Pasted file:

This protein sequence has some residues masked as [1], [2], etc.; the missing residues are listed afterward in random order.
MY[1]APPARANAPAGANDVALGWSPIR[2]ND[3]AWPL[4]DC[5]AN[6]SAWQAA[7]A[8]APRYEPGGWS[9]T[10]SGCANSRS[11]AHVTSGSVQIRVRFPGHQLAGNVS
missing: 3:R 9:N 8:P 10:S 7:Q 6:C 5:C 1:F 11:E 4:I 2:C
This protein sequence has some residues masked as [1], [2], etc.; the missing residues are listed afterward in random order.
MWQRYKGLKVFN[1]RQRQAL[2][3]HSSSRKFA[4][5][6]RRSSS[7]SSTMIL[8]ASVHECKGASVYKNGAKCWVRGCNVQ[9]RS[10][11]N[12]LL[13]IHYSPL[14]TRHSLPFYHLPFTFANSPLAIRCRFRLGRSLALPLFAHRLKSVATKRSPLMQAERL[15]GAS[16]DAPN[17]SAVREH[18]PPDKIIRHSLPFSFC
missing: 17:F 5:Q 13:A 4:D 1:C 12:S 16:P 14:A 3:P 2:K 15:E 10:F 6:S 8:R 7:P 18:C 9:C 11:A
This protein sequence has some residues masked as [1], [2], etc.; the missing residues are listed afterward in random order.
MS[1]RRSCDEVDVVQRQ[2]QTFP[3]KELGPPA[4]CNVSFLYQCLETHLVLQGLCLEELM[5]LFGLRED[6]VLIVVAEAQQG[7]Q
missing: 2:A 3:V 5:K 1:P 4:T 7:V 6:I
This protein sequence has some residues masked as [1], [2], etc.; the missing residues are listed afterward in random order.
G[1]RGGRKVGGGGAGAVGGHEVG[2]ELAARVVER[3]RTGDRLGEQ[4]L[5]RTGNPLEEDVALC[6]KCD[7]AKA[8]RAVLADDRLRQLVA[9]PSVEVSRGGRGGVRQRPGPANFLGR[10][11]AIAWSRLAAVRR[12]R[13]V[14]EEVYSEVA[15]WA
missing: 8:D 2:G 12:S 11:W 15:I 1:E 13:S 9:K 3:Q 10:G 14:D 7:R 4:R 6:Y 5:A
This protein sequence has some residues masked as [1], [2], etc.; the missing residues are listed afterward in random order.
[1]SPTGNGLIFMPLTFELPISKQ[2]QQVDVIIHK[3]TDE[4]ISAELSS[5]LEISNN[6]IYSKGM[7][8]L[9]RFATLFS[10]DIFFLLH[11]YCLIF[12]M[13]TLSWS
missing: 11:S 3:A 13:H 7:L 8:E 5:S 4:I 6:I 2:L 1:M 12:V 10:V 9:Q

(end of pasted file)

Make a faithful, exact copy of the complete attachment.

This protein sequence has some residues masked as [1], [2], etc.; the missing residues are listed afterward in random order.
MY[1]APPARANAPAGANDVALGWSPIR[2]ND[3]AWPL[4]DC[5]AN[6]SAWQAA[7]A[8]APRYEPGGWS[9]T[10]SGCANSRS[11]AHVTSGSVQIRVRFPGHQLAGNVS
missing: 3:R 9:N 8:P 10:S 7:Q 6:C 5:C 1:F 11:E 4:I 2:C
This protein sequence has some residues masked as [1], [2], etc.; the missing residues are listed afterward in random order.
MWQRYKGLKVFN[1]RQRQAL[2][3]HSSSRKFA[4][5][6]RRSSS[7]SSTMIL[8]ASVHECKGASVYKNGAKCWVRGCNVQ[9]RS[10][11]N[12]LL[13]IHYSPL[14]TRHSLPFYHLPFTFANSPLAIRCRFRLGRSLALPLFAHRLKSVATKRSPLMQAERL[15]GAS[16]DAPN[17]SAVREH[18]PPDKIIRHSLPFSFC
missing: 17:F 5:Q 13:A 4:D 1:C 12:S 16:P 14:A 3:P 2:K 15:E 10:F 6:S 8:R 7:P 18:C 9:C 11:A
This protein sequence has some residues masked as [1], [2], etc.; the missing residues are listed afterward in random order.
MS[1]RRSCDEVDVVQRQ[2]QTFP[3]KELGPPA[4]CNVSFLYQCLETHLVLQGLCLEELM[5]LFGLRED[6]VLIVVAEAQQG[7]Q
missing: 2:A 3:V 5:K 1:P 4:T 7:V 6:I
This protein sequence has some residues masked as [1], [2], etc.; the missing residues are listed afterward in random order.
G[1]RGGRKVGGGGAGAVGGHEVG[2]ELAARVVER[3]RTGDRLGEQ[4]L[5]RTGNPLEEDVALC[6]KCD[7]AKA[8]RAVLADDRLRQLVA[9]PSVEVSRGGRGGVRQRPGPANFLGR[10][11]AIAWSRLAAVRR[12]R[13]V[14]EEVYSEVA[15]WA
missing: 8:D 2:G 12:S 11:W 15:I 1:E 13:S 9:K 3:Q 10:G 14:D 7:R 4:R 6:Y 5:A
This protein sequence has some residues masked as [1], [2], etc.; the missing residues are listed afterward in random order.
[1]SPTGNGLIFMPLTFELPISKQ[2]QQVDVIIHK[3]TDE[4]ISAELSS[5]LEISNN[6]IYSKGM[7][8]L[9]RFATLFS[10]DIFFLLH[11]YCLIF[12]M[13]TLSWS
missing: 11:S 3:A 13:H 7:L 8:E 5:S 4:I 6:I 2:L 1:M 12:V 10:V 9:Q